Minireview: Adiposity, Inflammation, and Atherogenesis

Lyon CJ, Law RE, Hsueh WA 

Adipose tissue is a dynamic endocrine organ that secretes a number of factors that are increasingly recognized to contribute to systemic and vascular inflammation. Several of these factors, collectively referred to as adipokines, have now been shown to regulate, directly or indirectly, a number of the processes that contribute to the development of atherosclerosis, including hypertension, endothelial dysfunction, insulin resistance, and vascular remodeling. Several adipokines are preferentially expressed in visceral adipose tissue, and the secretion of proinflammatory adipokines is elevated with increasing adiposity. Not surprisingly, approaches that reduce adipose tissue deposits, including surgical fat removal, exercise, and reduced caloric intake, improve proinflammatory adipokine levels and reduce the severity of their resultant pathologies. Systemic adipokine levels can also be favorably altered by treatment with several of the existing drug classes used to treat insulin resistance, hypertension, and hypercholesterolemia. Greater understanding of adipokine regulation, however, should result in the design of improved treatment strategies to control disease states associated with increased adiposity, an important outcome in view of the growing worldwide epidemic of obesity.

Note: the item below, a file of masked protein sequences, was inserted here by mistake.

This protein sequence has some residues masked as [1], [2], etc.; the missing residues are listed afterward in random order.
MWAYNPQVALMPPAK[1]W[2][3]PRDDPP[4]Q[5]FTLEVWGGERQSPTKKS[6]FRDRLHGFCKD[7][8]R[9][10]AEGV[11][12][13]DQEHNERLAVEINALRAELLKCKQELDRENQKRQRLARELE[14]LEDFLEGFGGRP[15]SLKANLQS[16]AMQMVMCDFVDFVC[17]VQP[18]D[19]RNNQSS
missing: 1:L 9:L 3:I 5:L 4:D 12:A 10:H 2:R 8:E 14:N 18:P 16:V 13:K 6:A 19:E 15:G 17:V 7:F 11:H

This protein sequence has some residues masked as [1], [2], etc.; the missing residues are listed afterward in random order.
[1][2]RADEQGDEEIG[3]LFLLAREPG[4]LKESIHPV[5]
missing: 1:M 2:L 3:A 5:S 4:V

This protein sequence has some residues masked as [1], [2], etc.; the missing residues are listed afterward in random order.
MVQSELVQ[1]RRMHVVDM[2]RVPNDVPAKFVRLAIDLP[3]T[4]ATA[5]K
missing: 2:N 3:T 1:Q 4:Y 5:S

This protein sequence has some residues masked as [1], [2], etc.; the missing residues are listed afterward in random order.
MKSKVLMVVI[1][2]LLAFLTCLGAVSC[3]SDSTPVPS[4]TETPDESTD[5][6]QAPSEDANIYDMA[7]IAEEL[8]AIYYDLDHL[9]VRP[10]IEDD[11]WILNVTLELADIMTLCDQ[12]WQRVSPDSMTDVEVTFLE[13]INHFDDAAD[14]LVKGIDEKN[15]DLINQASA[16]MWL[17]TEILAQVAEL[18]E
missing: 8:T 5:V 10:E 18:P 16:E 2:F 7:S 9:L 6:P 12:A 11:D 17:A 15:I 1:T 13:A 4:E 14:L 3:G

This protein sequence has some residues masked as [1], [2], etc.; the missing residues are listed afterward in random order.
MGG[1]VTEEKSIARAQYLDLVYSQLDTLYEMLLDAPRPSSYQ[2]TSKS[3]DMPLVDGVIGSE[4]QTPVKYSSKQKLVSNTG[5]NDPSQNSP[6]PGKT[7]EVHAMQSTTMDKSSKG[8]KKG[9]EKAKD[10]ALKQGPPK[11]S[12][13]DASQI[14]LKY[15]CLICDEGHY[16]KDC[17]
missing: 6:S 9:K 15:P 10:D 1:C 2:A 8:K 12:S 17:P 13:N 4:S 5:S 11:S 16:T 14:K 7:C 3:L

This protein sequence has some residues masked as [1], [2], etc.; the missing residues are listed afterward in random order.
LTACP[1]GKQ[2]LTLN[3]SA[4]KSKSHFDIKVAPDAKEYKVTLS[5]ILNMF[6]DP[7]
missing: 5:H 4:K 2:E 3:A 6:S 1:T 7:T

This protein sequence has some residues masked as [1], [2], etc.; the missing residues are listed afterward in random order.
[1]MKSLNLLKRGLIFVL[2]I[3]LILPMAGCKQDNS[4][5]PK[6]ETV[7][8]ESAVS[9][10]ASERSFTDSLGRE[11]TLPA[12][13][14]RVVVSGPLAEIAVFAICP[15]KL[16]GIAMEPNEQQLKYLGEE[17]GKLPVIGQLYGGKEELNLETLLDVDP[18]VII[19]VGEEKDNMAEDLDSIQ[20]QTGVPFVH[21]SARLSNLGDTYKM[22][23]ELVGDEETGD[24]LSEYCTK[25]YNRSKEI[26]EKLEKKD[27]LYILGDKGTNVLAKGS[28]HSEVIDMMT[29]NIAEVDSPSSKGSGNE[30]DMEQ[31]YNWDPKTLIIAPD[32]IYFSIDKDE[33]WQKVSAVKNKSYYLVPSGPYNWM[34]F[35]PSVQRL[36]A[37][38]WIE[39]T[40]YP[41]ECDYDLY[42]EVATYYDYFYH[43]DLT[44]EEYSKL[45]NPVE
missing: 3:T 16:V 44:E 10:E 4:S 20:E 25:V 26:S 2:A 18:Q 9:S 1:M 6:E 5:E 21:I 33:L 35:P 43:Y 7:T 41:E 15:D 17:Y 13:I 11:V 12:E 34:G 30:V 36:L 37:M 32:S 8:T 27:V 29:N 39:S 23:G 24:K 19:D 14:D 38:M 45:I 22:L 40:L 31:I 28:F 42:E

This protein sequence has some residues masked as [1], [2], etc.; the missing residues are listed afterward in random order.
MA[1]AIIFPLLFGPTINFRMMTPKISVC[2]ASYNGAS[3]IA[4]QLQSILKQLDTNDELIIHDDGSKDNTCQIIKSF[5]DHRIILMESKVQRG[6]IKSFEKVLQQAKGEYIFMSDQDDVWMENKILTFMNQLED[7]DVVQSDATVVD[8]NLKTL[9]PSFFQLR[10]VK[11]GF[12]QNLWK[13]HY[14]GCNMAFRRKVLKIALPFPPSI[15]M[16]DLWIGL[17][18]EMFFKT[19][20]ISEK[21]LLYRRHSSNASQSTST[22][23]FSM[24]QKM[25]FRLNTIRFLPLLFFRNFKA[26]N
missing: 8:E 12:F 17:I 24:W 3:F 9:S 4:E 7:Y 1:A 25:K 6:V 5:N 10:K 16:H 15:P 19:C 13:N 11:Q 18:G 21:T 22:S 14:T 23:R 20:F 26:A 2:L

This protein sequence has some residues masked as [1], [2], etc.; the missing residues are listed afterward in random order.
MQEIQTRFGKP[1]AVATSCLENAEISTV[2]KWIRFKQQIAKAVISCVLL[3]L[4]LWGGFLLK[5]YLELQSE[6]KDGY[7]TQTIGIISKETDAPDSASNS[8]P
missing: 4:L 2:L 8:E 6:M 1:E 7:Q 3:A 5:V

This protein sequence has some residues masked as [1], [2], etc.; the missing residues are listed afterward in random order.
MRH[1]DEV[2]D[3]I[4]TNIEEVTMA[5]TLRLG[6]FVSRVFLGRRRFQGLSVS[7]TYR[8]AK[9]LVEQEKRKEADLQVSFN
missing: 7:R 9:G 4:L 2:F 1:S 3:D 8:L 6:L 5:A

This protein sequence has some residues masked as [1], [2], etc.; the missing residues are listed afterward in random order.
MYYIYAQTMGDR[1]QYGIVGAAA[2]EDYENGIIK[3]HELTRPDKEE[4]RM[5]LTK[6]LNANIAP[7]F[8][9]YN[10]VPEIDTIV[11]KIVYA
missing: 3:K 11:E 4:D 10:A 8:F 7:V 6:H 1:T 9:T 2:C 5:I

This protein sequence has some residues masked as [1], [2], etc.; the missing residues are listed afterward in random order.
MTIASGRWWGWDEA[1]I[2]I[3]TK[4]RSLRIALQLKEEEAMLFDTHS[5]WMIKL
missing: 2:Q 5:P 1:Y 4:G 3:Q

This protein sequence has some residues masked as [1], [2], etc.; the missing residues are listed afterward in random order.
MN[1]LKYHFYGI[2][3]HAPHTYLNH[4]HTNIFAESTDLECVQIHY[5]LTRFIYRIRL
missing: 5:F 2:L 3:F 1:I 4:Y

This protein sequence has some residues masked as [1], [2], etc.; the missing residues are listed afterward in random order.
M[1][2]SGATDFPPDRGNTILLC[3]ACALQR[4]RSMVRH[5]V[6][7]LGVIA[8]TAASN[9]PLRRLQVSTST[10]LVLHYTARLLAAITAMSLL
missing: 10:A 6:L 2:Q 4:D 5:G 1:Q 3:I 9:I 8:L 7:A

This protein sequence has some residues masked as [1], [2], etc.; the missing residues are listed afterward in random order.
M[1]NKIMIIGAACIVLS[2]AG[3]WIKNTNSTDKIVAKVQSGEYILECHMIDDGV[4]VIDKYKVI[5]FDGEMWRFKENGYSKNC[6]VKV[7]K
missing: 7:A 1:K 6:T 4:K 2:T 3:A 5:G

Lyon CJ, Law RE, Hsueh WA. Minireview: Adiposity, Inflammation, and Atherogenesis. Endocrinology. 2003;144:2195-2200. 

Last Modified: 2/8/2013